In short if you have relative low requirements (smallish database, the amount of transactions low) I would not bother setting up distinct table spaces for different page sizes. However there is a performance and space requirement related problem that will escalate if your database is large or your amount of transactions rises.
DB2 can save in maximum constant amount of rows in one page (source):
A table with a row length of 12 bytes
placed in a table space with 32K page
size utilizes only about 10% of each
page, which is calculated as (255 rows
* 12 bytes) + 91 bytes of overhead) / 32k page size = ~10%. This is only a
consideration if the table is large,
which means the wasted space is
significant. It also makes I/O and
buffering less efficient, because the
actual useful content of each page is
There won't probably be noticeable difference in terms of performance if the database is small enough to fit completely into your bufferpools. Also if the database is small you won't probably notice a few extra gigabytes of spent space.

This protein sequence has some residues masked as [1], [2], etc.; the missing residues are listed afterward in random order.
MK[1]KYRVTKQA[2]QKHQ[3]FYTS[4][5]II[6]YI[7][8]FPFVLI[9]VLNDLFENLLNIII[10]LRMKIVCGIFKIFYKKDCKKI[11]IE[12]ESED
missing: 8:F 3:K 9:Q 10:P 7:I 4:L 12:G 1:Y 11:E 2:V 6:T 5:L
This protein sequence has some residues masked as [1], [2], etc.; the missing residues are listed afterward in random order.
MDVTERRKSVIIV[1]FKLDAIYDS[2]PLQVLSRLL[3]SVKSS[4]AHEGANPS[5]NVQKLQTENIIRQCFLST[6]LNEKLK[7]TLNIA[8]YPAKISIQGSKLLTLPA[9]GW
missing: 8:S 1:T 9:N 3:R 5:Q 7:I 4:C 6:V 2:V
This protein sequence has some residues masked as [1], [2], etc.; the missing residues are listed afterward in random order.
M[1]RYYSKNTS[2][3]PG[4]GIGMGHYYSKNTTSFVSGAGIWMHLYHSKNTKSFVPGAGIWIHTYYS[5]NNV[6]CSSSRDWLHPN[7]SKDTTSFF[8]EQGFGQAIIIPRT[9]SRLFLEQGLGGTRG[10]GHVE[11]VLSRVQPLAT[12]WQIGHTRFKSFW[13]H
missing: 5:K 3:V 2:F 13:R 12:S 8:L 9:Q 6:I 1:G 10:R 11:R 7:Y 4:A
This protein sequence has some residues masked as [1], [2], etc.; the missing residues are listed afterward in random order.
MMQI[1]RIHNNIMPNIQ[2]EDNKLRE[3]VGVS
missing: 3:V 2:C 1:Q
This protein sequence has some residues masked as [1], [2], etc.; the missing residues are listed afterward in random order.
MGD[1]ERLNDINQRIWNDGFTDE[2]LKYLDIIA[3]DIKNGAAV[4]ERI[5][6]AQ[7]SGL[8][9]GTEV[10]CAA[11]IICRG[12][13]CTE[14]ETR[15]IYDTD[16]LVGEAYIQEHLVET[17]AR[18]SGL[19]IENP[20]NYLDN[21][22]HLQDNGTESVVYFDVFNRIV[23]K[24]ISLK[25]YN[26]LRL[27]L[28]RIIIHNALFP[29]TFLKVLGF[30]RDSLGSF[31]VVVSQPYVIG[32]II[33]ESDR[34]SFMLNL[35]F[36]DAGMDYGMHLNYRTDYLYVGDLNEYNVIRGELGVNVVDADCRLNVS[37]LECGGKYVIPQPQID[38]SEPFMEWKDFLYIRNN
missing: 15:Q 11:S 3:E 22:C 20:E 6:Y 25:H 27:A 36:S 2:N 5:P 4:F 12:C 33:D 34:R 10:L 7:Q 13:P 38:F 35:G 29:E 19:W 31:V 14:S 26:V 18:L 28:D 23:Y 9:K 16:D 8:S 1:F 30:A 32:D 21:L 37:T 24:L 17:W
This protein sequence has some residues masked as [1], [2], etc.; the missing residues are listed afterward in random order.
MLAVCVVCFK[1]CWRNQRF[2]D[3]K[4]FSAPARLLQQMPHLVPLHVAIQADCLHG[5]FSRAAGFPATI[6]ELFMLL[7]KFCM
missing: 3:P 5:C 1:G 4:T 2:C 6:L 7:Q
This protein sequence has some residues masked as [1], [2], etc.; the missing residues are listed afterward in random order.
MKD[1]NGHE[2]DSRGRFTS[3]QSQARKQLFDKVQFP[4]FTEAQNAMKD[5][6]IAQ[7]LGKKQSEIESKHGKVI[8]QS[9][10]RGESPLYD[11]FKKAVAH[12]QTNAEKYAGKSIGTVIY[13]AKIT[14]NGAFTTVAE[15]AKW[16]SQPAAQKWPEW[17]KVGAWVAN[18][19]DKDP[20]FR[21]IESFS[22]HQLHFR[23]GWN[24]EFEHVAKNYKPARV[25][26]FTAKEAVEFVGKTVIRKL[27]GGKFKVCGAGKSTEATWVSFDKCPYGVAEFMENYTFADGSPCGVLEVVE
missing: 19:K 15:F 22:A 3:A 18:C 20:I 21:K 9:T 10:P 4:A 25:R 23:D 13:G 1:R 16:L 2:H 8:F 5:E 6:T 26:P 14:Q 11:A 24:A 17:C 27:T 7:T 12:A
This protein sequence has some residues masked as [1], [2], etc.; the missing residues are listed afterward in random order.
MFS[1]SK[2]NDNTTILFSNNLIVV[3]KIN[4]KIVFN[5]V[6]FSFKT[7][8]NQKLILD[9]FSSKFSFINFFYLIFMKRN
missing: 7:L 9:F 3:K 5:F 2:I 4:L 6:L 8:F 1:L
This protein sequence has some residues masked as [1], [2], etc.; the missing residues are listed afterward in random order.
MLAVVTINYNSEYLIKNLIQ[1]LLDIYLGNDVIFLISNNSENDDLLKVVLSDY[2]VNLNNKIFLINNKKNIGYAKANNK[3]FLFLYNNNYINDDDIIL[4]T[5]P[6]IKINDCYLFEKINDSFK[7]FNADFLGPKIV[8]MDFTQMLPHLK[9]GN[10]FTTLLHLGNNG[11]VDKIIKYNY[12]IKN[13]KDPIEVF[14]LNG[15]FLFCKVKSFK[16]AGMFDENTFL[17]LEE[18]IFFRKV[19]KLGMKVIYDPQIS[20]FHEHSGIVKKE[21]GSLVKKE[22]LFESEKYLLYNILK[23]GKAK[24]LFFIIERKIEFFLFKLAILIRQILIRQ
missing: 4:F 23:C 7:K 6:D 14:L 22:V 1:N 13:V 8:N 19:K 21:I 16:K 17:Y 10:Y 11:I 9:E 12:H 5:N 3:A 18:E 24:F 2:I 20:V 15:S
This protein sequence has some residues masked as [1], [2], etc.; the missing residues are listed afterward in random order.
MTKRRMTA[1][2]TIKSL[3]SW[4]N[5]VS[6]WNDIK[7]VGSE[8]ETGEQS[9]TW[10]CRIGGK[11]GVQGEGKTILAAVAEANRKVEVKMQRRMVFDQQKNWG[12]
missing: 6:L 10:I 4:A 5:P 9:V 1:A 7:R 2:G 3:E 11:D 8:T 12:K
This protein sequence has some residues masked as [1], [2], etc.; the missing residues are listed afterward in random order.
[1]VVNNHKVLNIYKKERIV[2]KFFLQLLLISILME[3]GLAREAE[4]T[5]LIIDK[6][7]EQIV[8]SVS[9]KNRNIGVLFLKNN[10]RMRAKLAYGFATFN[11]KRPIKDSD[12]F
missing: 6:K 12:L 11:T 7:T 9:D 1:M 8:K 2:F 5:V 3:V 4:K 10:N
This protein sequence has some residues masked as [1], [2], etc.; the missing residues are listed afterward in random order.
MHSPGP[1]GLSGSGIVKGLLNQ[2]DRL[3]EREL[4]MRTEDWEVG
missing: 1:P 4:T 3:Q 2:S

What you could optimize (probably what the IBM thought) is that you can set tablespaces on different IO devices, and also optimize bufferpools for exact use cases. Using the same bufferpool for all of your tables can lead for instance into some secondary function (for instance some janitor task in applications) flushing the most commonly needed data often out of the bufferpools. Putting for instance things like temporary tables into different tablespaces and bufferpools you can control what your valuable memory is used for. However as said earlier, these things start mattering only after certain point.